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Crystalline Molecular Complexes and CompoundsStructures and Principles$
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Frank H. Herbstein

Print publication date: 2005

Print ISBN-13: 9780198526605

Published to Oxford Scholarship Online: September 2007

DOI: 10.1093/acprof:oso/9780198526605.001.0001

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Crystal chemistry of mixed-stack π–π* molecular compounds

Crystal chemistry of mixed-stack π–π* molecular compounds

Chapter:
(p.989) Chapter 15 Crystal chemistry of mixed-stack π–π* molecular compounds
Source:
Crystalline Molecular Complexes and Compounds
Author(s):

Frank H. Herbstein

Publisher:
Oxford University Press
DOI:10.1093/acprof:oso/9780198526605.003.0015

The room-temperature crystal structures of many mixed stack charge transfer molecular compounds can be grouped into a relatively small number of crystallochemical families. Although the mixed stack arrangement predominates, there are structures which deviate to a greater or lesser extent from such an arrangement, for reasons which are often not clear. These maverick structures are reviewed and then the more common mixed stack arrangements are classified into a number of structural groups. Compounds with quinonoid acceptors sometimes have special structural features because of the mode of interaction of the carbonyl groups with aromatic rings. In the quinhydrone family, the (aromatic ring)...carbonyl interaction is supplemented by hydrogen bonding between carbonyl and hydroxyl oxygens, and this leads to considerable structural homogeneity. Many CT compounds where the π-π* interaction is supplemented by hydrogen bonding show special structural features and physical properties different from those with only π-π* interaction. The mixed stack compounds with ionic ground states generally resemble those with neutral ground states in structural terms, but have different physical properties. In the isomeric compounds, the possibility of having both electron and proton transfer leads to variations on the mixed stack theme.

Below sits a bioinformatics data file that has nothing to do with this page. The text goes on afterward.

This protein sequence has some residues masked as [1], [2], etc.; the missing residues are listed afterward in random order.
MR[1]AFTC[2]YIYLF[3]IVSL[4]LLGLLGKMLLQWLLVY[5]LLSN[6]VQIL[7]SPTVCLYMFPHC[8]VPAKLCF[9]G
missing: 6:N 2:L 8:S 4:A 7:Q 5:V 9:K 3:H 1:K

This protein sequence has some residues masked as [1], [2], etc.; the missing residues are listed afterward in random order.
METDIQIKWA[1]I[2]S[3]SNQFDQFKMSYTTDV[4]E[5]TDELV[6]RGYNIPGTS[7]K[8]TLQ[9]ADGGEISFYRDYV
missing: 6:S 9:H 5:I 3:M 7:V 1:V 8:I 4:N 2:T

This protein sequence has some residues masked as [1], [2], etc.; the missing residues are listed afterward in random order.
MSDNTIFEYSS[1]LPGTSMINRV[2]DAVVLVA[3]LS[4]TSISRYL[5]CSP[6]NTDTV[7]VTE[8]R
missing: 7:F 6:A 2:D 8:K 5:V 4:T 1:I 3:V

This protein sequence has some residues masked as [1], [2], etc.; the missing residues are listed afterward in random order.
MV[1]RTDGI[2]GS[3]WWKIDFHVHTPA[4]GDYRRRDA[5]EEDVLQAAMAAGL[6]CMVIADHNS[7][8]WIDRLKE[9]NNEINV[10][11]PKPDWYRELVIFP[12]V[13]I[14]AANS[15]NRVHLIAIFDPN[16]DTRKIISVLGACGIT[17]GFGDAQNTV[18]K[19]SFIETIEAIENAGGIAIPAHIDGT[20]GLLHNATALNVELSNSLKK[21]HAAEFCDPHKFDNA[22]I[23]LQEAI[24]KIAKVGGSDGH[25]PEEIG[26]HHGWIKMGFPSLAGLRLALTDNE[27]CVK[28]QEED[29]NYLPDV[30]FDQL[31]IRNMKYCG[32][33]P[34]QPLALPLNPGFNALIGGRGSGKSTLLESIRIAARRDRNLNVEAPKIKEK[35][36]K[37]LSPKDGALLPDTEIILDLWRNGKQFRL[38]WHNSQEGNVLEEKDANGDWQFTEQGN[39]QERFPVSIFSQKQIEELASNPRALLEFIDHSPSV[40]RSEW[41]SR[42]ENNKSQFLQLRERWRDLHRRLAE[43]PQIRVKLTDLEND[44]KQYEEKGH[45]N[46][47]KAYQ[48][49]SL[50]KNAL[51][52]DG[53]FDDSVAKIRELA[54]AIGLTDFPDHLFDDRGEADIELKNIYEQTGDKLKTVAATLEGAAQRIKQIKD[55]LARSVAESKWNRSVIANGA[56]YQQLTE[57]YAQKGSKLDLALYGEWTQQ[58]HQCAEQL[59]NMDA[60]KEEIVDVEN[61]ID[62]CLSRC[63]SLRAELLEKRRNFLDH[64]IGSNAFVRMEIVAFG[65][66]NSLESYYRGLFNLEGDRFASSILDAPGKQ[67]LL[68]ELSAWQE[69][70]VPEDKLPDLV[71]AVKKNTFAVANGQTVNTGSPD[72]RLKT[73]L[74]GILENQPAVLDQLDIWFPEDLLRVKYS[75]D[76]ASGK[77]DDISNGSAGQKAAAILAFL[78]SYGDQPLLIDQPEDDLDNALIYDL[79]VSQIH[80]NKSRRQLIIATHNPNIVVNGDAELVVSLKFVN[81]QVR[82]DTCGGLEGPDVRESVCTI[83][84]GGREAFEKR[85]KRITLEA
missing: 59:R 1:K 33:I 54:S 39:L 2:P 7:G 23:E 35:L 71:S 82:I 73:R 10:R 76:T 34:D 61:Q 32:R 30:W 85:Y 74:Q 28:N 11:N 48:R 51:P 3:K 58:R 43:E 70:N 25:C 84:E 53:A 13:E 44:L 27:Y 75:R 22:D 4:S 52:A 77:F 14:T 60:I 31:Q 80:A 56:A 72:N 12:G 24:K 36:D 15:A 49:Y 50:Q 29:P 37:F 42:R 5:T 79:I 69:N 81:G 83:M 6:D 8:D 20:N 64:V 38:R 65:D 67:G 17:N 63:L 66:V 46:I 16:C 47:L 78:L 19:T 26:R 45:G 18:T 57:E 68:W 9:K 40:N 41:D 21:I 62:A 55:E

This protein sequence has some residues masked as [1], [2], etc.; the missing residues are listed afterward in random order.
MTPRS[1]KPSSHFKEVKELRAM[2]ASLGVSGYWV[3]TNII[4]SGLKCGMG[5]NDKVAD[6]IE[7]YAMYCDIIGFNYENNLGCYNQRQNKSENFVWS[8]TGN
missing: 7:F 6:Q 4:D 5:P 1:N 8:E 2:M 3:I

Keywords:   mixed-stack, donor-acceptor molecular compound, quinhydrones, electron transfer, proton transfer

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